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Sinn Fein TD and PAC chair says he has ‘no apology to make’ over Varadkar tweet

Laois/Offaly TD Brian Stanley says his record on LGBTI issues ‘stands for itself’ after controversial 2017 tweet resurfaces.

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Sinn Fein TD Brian Stanley (PA)

Sinn Fein TD Brian Stanley (PA)

Sinn Fein TD Brian Stanley (PA)

The chair of the Public Accounts Committee, Brian Stanley, said he has “no apology to make” over a tweet sent about Leo Varadkar in 2017.

Mr Stanley has rejected accusations of homophobia over the tweet he sent when the Tanaiste was elected Fine Gael leader.

It read: “Yippee 4 d tory. it’s Leo. U can do what u like in bed but don’t look 4 a pay rise the next morning.”

The post has resurfaced following a controversy involving another tweet sent by the Sinn Fein TD, celebrating historical IRA attacks on the British Army.

Speaking at the launch of a PAC report on Thursday, Mr Stanley said that his record on campaigning on LGBTI issues “stands for itself”.

He added: “I don’t have any apology to make to anybody. The point I was making was it’s great that we have achieved the right for gay people and for women and ‘yippee to that’.

“But the point I was making was that we still had the missing piece. As a republican, the missing piece for me was to try and advance the rights of workers and to improve their conditions.”

Mr Stanley added: “People in the gay community, including in my own party, and members of this House like Jeremy Buttimer who is on the Government benches, would know my record.

“Leo Varadkar would know my record on it, what way I voted every time.

“Fintan Warfield would know it, a member of my own party. People who are across the House from the lesbian community would know my record.”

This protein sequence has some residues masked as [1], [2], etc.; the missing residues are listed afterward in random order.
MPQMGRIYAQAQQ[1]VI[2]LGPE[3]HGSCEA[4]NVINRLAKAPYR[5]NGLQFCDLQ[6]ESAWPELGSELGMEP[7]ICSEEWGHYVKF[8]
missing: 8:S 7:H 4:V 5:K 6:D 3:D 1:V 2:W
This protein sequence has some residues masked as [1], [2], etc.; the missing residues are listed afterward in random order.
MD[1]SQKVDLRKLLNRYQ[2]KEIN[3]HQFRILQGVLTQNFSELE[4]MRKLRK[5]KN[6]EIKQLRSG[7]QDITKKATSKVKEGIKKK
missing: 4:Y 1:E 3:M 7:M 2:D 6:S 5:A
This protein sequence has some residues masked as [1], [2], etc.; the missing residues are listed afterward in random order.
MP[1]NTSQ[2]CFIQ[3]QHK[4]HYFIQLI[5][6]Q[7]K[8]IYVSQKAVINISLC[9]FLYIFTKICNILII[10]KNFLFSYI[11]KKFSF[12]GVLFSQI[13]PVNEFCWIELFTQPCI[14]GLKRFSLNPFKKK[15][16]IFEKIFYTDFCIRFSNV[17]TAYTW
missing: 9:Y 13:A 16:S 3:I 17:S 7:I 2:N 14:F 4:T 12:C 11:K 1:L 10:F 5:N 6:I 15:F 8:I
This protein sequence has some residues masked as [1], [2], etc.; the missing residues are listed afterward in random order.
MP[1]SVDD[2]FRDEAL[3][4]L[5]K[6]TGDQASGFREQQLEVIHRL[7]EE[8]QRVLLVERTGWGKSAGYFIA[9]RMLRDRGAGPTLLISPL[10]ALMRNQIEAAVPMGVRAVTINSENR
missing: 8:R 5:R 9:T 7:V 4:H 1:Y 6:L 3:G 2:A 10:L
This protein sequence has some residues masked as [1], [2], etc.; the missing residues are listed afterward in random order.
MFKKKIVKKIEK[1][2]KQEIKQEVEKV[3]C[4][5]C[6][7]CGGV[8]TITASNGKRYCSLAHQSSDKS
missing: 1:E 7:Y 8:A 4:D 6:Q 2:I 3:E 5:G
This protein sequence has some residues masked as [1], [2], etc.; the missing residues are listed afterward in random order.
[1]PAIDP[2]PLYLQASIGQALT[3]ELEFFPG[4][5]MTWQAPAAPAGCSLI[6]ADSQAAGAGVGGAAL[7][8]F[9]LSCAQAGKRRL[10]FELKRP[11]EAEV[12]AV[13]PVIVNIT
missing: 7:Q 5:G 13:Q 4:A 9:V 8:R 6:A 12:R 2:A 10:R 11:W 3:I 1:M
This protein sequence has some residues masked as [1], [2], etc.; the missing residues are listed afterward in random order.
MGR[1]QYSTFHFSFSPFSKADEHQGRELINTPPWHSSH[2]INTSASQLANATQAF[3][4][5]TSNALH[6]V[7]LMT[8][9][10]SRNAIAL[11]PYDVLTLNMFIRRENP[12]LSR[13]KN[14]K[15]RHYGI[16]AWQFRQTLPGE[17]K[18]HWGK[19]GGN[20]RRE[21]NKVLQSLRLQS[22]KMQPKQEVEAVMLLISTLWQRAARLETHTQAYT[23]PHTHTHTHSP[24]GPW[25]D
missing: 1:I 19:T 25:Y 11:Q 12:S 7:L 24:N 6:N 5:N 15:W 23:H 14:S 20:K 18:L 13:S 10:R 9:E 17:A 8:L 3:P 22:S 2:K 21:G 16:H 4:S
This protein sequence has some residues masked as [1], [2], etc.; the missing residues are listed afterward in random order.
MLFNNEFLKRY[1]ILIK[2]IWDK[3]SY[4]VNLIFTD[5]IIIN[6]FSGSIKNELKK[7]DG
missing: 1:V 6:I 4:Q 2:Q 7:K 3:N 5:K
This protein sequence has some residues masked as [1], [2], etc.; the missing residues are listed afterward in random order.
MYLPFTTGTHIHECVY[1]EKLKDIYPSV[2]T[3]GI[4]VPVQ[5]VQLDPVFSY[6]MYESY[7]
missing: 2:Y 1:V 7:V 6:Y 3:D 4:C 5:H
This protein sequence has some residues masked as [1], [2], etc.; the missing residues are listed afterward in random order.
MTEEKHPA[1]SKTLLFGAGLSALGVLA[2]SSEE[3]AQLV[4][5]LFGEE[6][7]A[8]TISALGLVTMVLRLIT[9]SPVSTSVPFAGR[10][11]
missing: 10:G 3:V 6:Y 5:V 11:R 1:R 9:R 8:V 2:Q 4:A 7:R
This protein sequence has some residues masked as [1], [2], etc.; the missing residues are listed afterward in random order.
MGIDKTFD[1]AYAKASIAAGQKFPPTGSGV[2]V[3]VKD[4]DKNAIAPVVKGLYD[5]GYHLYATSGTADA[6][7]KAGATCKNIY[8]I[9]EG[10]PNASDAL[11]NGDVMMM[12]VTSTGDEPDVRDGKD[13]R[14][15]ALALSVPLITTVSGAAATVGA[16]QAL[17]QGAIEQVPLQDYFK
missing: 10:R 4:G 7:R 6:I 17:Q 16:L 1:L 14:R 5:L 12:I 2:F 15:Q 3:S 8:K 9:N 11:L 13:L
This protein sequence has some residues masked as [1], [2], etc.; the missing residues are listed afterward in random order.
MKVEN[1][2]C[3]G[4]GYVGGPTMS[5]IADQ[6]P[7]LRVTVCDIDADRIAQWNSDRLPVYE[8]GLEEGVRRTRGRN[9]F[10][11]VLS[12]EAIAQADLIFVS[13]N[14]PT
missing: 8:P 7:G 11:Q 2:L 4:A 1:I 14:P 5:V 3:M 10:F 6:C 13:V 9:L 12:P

Deputy PAC chair and Social Democrats co-leader Catherine Murphy said at the launch that she did not believe the tweet was appropriate.

“I don’t think it’s ever acceptable to link someone’s sexual orientation with public policy,” she said.

Mr Stanley, a TD for Laois/Offaly, was also criticised by Fine Gael MEP and LGBTI campaigner Maria Walsh.

She tweeted: “Questioning why Deputy Stanley believed it was right to connect the abilities of a party leader, a @FineGael leadership contest and someone’s sexual orientation together?

“What relevancy does this have in one’s ability to do a job?”

She also questioned Mr Stanley’s explanation and said further clarification was needed.

She wrote: “A response to the ’17 tweet: ‘Yippee meant I celebrate the fact we got so far in terms of the rights for gay people’.

“Confused how the explanation & emphasis is on the word ‘Yippee’ & not the rest of the distasteful language used. It still needs clarification.”

Mr Stanley was defended by his fellow Sinn Fein TD David Cullinane, who suggested the tweet was being twisted by the party’s political opponents.

Mr Cullinane said: “Nobody is going to persuade me that Brian’s tweet was in any way homophobic. I think that would be wrong.

“If political opponents of Sinn Fein are trying to suggest that, and to twist it and use it against Brian in that fashion, I think that is disgraceful and inappropriate.”

Leo Varadkar was talking about representing people who get up early in the morning. It was in that context that he made the comment.David Cullinane, Sinn Fein TD

Mr Cullinane said the the comment in Mr Stanley’s tweet that “U can do what u like in bed” was not a reference to Mr Varadkar’s sexuality, but to one of his campaign slogans.

He said: “Brian was very clear in what he was saying. We were campaigning at the time for a living wage.

“Leo Varadkar was talking about representing people who get up early in the morning. It was in that context that he made the comment.”

Mr Stanley apologised earlier this week for a tweet sent on Saturday celebrating two historical IRA attacks on British forces.

It was posted on the centenary of the Kilmichael ambush in 1920 during Ireland’s War of Independence.

He drew a parallel with that IRA attack and the Provisional IRA bombings at Narrow Water in Co Down that killed 18 paratroopers.

He told the PAC on Wednesday: “I deleted the tweet and I apologise for posting it.

“As an Irish republican and someone in position of political leadership I have to be more aware of my responsibility that I do not say anything that is disrespectful to others.”

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